Russian military expert Viktor Baranets confirmed on state TV that Moscow had approved and built a “filtering camp” to receive prisoners of war from across Ukraine. Baranets said he was “pleased” with the capability, as he suggested the camps could also be used to interrogate any internees, suggesting the facilities could be used for other purposes. Moscow reportedly moved hundreds from the Luhansk and Donetsk border regions to Russia, with allegations that Ukrainians were deprived of their documents and were moved thousands of kilometers away.
Speaking to Russia 1, Baranets said: “Anyone who has a gun in their hands.
“Filtering, interrogation and so on, Lady Justice of Donetsk knows how to treat criminals.
“Especially since a site is already prepared for prisoners of war in the Donetsk region.
“I was pleased with the number, which can accept 100,000 prisoners of war. This is normal, the sooner they come the better.”
READ THE LATEST UPDATES ON THE EXPRESS.CO.UK UKRAINE WAR BLOG
Residents of Mariupol reported being “filtered” by the Russian army before being allowed to stay in Ukraine instead of being transported to Russia.
Dmitriy, 31, told DW News that invading forces said they could be “evacuated” across the border, but he and his family managed to stay around the biggest filtering fields.
He said: “Everything went well, maybe because I gave the ‘right’ answers. I heard screams and men asking why Russia had invaded and ruined their homes and lives being insulted.
“In the end, I was given a piece of paper that said I had gone through the filtering process. With it, I could stay in the territory of the so-called ‘People’s Republic of Donetsk’ and enter Russia.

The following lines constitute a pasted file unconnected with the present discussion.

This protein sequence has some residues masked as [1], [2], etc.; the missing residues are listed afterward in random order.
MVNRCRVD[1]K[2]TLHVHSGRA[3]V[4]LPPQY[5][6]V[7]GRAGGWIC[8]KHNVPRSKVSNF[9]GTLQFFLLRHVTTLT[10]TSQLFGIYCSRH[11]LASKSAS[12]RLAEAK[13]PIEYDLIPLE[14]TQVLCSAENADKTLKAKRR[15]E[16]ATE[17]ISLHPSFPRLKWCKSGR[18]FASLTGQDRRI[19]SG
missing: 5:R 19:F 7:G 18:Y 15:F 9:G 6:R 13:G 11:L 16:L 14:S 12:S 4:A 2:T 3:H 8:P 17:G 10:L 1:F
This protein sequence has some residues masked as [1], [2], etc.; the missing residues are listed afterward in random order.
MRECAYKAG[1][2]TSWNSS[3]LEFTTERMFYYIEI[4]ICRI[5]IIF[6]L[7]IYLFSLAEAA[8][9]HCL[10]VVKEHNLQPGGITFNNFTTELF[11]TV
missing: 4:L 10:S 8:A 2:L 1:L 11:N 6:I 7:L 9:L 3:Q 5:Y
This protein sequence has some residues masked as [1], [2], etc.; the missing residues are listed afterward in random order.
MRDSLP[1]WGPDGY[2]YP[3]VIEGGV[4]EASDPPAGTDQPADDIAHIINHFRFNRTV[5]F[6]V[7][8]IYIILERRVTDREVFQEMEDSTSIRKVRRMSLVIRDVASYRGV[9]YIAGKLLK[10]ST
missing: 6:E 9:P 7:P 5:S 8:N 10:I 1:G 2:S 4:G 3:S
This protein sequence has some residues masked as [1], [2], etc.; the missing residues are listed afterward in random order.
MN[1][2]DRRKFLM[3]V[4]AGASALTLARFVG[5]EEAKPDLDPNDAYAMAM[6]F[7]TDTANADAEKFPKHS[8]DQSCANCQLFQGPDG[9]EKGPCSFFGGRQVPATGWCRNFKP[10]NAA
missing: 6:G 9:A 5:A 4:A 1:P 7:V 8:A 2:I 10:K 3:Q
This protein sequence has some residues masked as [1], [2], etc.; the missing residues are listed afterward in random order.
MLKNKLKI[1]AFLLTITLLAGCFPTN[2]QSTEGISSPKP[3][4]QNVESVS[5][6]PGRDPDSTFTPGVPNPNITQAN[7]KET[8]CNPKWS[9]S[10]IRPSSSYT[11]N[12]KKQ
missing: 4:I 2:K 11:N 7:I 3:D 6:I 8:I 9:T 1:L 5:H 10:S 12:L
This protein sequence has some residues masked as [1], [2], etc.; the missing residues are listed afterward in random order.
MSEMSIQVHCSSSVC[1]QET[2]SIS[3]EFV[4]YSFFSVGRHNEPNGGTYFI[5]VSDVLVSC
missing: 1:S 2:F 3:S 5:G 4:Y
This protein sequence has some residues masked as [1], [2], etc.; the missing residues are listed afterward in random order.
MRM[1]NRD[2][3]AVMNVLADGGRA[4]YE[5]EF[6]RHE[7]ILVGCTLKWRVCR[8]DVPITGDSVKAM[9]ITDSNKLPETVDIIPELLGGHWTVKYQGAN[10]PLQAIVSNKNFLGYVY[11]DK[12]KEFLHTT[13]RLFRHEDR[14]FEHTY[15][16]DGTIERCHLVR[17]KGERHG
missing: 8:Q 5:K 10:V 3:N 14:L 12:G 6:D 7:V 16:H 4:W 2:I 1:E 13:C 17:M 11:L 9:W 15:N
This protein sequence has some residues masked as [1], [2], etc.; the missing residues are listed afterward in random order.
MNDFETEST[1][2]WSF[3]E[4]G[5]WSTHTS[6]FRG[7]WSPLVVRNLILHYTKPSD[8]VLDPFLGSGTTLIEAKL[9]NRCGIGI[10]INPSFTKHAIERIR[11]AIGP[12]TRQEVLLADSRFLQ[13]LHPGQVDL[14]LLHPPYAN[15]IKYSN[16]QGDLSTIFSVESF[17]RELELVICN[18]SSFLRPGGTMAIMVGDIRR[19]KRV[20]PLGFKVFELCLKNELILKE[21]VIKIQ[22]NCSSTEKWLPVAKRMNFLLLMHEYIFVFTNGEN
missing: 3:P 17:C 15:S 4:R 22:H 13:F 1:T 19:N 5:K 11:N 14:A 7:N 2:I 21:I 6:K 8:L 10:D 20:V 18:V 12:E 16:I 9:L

READ MORE: Fire in Russia: Panic as Coal Power Plant Catches Fire – Huge Clouds of Smoke
There have been no face-to-face peace talks since March 29, and the atmosphere has soured over Ukrainian allegations that Russian troops committed atrocities by withdrawing from areas near Kiev. Moscow has denied the allegations.
“We are in favor of continuing the negotiations, although they are difficult,” Lavrov said.
Moscow calls its actions in Ukraine a “special operation” to demilitarize its neighbor and rid it of extreme anti-Russian nationalism fostered by the West. Ukraine and the West say Russia has launched a war of unprovoked aggression.
Ukraine’s Western allies froze about half of Moscow’s state gold and foreign currency reserves and imposed severe restrictions on trade with Russia, crippling its economy and putting it on the brink of sovereign default.